Celebrating the best signal-callers of the season.
July 15, 2022 by Jenna Weiner in Awards with 0 comments
Ultiworld’s 2022 College Awards are presented by the National Ultimate Training Camp; all opinions are those of the author(s). NUTC helps young players become better athletes and community members.
Each year, Ultiworld presents our annual College Awards. Our staff evaluates the individual performances of players from throughout the season, talking to folks around college ultimate, watching film, and look at statistics, voting upon the awards to decide those to be honored. The regular season and the college Series are both considered, with extra emphasis for performances in the competitive and high-stakes environment at Nationals.
Our final D-I award podium is for the Coach of the Year. As so many teams have added more and more sideline-savvy consultants to their roster with less asked of a single head coach, this has essentially morphed into “Coaching Staff of the Year.” Coaches can impact the game in so many ways — tactics, motivation, communication, personnel management, program development, skill-building, etc. — and it can be hard to divine what exactly each has contributed to their team. But good coaching is something that we feel that ‘we know it when we see it.’
D-I Women’s 2022 Coaches Of The Year
Winner: Robin Davis, Jamie Nuwer, Jennie Lummis, Amel Awadelkarim, & Shayla Harris (Stanford)
For such a historic and successful program like Stanford Superfly, missing out on Nationals in 2019 might have seemed liked a blip, but when that gap extends another three years due to a combination of COVID and an as-strong-as-ever Southwest region, the time away from the biggest stage started to loom large. Add in the fact that this Superfly program was in a rebuilding phase arguably larger than they’d ever faced before, and it would have been easy enough to count them out in 2022. Thanks to one of the best coaching staffs in the country in Robin Davis, Jamie Nuwer, and Shayla Harris, though, Stanford made the climb back to Nationals, making their way out of the always-tough Southwest region once again.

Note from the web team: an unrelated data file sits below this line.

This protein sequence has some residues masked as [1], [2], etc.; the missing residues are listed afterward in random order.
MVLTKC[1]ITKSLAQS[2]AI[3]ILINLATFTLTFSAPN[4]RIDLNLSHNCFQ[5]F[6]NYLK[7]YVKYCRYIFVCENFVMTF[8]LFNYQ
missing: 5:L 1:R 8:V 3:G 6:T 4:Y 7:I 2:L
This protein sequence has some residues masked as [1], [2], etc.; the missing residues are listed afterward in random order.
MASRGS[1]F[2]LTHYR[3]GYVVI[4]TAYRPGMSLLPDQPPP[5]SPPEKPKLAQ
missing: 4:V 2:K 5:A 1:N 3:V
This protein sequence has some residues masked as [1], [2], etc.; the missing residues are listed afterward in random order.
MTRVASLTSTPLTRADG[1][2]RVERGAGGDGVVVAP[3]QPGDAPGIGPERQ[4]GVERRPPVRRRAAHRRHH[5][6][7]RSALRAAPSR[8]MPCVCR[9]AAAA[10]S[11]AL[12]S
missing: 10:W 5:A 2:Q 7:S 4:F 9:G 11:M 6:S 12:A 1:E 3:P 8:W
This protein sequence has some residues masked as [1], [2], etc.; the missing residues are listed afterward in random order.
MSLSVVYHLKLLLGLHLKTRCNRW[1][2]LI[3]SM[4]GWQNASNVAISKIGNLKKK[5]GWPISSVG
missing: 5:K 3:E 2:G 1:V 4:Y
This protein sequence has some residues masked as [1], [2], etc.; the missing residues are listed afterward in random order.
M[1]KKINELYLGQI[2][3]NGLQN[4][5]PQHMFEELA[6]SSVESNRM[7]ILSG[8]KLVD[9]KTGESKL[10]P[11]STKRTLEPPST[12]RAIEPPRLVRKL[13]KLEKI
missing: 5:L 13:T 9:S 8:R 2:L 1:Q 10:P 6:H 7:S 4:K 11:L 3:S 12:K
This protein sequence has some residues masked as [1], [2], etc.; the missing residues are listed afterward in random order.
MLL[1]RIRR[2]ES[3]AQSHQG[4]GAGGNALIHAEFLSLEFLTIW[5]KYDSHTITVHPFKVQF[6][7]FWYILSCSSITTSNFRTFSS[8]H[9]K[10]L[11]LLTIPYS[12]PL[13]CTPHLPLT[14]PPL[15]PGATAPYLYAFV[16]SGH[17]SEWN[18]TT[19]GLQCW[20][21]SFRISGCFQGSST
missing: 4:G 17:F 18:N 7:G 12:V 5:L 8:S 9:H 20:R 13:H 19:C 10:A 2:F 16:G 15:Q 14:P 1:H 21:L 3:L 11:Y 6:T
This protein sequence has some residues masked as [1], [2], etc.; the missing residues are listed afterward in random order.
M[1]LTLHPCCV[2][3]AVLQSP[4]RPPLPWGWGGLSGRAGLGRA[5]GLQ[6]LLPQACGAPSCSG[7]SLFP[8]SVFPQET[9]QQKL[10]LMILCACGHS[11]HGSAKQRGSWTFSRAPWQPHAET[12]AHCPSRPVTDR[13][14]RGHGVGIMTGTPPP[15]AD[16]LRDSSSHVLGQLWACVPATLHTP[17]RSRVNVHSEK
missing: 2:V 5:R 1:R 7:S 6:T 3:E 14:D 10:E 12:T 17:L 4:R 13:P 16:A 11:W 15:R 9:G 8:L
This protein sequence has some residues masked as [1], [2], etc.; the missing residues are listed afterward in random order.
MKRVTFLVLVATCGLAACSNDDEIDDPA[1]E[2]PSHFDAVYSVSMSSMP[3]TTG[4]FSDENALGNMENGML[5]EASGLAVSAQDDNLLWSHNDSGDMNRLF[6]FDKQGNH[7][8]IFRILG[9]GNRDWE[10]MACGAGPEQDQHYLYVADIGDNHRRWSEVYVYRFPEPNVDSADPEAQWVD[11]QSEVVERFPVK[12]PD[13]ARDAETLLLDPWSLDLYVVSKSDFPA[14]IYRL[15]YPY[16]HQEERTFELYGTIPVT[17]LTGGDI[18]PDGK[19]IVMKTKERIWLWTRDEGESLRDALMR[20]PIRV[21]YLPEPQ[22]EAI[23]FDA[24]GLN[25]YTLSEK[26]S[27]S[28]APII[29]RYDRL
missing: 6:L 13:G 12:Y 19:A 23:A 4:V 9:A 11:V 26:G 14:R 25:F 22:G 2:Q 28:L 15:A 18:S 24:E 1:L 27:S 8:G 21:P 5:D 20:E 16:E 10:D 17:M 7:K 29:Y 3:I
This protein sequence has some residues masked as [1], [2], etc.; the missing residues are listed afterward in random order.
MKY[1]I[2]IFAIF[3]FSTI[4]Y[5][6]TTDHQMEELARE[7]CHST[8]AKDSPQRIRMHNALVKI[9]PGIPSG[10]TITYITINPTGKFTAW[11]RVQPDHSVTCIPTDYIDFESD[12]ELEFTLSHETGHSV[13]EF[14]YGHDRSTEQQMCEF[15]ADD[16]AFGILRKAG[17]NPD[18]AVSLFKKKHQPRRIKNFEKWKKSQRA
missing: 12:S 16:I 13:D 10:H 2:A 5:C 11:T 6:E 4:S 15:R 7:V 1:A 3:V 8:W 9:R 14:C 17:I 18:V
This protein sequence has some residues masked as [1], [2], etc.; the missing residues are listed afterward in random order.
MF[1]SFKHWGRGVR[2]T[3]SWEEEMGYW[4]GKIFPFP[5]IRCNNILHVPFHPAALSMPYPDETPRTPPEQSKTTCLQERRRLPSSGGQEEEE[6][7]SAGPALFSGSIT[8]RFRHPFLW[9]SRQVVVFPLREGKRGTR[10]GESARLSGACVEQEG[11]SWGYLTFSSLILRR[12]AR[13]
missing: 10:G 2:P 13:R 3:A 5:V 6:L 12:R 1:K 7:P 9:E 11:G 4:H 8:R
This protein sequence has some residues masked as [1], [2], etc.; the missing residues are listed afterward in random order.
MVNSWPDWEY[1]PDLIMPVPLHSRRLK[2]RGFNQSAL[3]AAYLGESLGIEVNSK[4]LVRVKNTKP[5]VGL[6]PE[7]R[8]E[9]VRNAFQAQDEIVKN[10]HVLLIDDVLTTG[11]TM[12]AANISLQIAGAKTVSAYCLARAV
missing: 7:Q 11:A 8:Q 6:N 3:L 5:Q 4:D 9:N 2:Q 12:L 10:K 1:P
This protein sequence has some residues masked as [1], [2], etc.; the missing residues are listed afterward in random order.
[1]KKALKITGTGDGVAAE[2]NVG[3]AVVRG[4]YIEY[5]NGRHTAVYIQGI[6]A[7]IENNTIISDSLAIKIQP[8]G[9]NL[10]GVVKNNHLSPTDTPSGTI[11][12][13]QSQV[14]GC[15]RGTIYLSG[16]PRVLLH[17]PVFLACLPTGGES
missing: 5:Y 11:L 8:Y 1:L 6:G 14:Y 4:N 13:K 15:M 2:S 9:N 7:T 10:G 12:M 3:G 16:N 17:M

The first signs of Superfly’s re-ascendancy came at the eponymous Stanford Invite, where they pulled off a stunning upset over eventual national finalists Colorado Quandary in pool play largely on the back of several suffocating zone looks. With a team as inexperienced as this Stanford squad was, Davis, Nuwer, and Harris focused on a defense-first approach, anticipating that their offensive structure and chemistry would come later in the season.
Although that ethos didn’t always function to its fullest against the top teams, the array of zone looks that the Superfly coaching staff were able to instill allowed their team to stay in nearly every game they played throughout the season. Come the Series, however, and the work that the Stanford coaches had put in to build a cohesive team that could take better advantage of the turnovers they were bound to generate paid dividends. Superfly won NorCal conferences and sealed their return to Nationals with a dominant 13-3 win over rivals UC Davis Rogue at Southwest Regionals. It was a return to form for this Stanford program, held up further by a more than respectable prequarters performance in Milwaukee, and as long as their outstanding coaching staff remains in place, we should plan to see Superfly back at the top of the division for years to come.